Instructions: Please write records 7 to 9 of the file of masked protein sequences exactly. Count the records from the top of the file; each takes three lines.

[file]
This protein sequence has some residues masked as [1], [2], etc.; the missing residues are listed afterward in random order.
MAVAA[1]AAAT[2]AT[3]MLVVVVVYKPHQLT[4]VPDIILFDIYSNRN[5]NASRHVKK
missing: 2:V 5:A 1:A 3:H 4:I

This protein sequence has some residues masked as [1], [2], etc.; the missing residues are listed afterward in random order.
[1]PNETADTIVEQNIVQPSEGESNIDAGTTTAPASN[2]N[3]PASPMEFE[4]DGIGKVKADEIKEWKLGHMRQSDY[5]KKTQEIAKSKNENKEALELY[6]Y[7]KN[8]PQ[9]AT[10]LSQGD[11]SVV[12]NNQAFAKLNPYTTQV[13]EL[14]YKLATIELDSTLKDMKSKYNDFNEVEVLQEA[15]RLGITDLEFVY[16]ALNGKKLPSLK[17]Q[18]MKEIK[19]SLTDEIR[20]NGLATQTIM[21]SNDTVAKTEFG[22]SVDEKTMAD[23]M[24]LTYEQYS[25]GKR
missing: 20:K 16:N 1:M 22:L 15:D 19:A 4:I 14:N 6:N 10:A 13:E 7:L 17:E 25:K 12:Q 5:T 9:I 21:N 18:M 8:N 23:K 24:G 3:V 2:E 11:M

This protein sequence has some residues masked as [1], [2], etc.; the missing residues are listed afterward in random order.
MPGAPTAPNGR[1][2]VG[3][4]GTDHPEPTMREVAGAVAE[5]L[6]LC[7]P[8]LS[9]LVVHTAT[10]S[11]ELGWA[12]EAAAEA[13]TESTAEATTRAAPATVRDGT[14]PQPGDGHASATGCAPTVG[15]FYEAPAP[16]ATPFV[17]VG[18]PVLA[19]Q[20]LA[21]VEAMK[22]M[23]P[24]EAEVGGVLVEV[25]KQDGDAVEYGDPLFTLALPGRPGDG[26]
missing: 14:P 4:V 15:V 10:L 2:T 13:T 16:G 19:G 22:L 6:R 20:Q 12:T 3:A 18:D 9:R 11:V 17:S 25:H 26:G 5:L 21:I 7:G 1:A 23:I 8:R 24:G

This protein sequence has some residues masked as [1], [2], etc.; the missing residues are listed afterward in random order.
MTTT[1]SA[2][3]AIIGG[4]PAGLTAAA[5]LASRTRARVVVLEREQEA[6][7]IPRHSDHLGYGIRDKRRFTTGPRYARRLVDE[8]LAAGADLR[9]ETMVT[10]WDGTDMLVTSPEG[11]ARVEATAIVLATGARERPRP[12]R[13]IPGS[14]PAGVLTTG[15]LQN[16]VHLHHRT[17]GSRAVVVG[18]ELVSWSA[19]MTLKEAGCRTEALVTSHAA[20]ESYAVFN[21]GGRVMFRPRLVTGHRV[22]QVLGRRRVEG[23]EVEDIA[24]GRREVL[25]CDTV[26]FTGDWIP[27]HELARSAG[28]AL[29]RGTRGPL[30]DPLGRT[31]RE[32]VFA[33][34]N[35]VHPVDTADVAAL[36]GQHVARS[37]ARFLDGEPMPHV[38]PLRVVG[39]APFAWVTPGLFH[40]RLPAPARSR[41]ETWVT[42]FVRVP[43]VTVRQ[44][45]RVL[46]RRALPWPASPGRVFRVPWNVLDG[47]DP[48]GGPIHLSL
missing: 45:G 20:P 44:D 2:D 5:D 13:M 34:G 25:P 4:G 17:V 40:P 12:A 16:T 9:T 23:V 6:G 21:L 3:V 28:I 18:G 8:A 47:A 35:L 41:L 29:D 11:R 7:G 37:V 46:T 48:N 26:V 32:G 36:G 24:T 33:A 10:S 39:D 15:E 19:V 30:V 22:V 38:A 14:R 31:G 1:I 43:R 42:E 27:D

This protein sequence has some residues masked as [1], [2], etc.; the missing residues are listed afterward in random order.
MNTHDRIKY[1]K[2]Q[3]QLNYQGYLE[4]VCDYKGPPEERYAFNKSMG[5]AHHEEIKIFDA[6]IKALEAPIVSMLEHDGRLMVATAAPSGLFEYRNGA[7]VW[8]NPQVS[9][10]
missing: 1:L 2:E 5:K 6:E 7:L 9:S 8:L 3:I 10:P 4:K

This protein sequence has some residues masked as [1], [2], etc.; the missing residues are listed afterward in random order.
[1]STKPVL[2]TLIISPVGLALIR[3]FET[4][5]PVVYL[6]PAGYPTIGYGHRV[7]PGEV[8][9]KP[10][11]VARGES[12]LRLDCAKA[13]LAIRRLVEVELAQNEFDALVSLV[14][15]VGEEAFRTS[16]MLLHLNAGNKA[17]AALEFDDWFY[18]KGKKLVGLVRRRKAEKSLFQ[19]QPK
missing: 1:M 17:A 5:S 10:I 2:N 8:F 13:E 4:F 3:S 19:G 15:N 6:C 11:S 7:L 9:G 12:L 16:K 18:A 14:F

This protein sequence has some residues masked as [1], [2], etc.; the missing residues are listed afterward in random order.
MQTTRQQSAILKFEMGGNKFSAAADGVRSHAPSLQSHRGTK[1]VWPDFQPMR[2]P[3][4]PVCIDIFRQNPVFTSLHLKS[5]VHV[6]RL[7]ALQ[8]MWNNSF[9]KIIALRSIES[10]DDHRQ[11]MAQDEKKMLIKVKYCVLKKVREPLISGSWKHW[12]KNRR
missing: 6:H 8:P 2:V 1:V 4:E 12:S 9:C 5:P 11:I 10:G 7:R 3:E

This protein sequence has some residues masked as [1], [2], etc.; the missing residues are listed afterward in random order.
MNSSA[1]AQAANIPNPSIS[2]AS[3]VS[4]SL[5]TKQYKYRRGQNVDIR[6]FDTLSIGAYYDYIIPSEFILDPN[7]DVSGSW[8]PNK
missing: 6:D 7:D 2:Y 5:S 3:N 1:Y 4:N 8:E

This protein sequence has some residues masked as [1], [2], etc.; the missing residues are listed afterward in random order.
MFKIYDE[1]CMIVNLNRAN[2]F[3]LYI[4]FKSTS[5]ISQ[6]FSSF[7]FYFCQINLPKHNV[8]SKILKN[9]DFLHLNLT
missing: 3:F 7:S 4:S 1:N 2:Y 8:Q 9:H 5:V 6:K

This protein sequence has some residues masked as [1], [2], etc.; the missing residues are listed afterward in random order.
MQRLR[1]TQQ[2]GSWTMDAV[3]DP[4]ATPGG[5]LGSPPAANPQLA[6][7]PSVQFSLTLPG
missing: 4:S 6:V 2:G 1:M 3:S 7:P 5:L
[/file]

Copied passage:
This protein sequence has some residues masked as [1], [2], etc.; the missing residues are listed afterward in random order.
MQTTRQQSAILKFEMGGNKFSAAADGVRSHAPSLQSHRGTK[1]VWPDFQPMR[2]P[3][4]PVCIDIFRQNPVFTSLHLKS[5]VHV[6]RL[7]ALQ[8]MWNNSF[9]KIIALRSIES[10]DDHRQ[11]MAQDEKKMLIKVKYCVLKKVREPLISGSWKHW[12]KNRR
missing: 6:H 8:P 2:V 1:V 4:E 12:S 9:C 5:P 11:I 10:G 7:R 3:E

This protein sequence has some residues masked as [1], [2], etc.; the missing residues are listed afterward in random order.
MNSSA[1]AQAANIPNPSIS[2]AS[3]VS[4]SL[5]TKQYKYRRGQNVDIR[6]FDTLSIGAYYDYIIPSEFILDPN[7]DVSGSW[8]PNK
missing: 6:D 7:D 2:Y 5:S 3:N 1:Y 4:N 8:E

This protein sequence has some residues masked as [1], [2], etc.; the missing residues are listed afterward in random order.
MFKIYDE[1]CMIVNLNRAN[2]F[3]LYI[4]FKSTS[5]ISQ[6]FSSF[7]FYFCQINLPKHNV[8]SKILKN[9]DFLHLNLT
missing: 3:F 7:S 4:S 1:N 2:Y 8:Q 9:H 5:V 6:K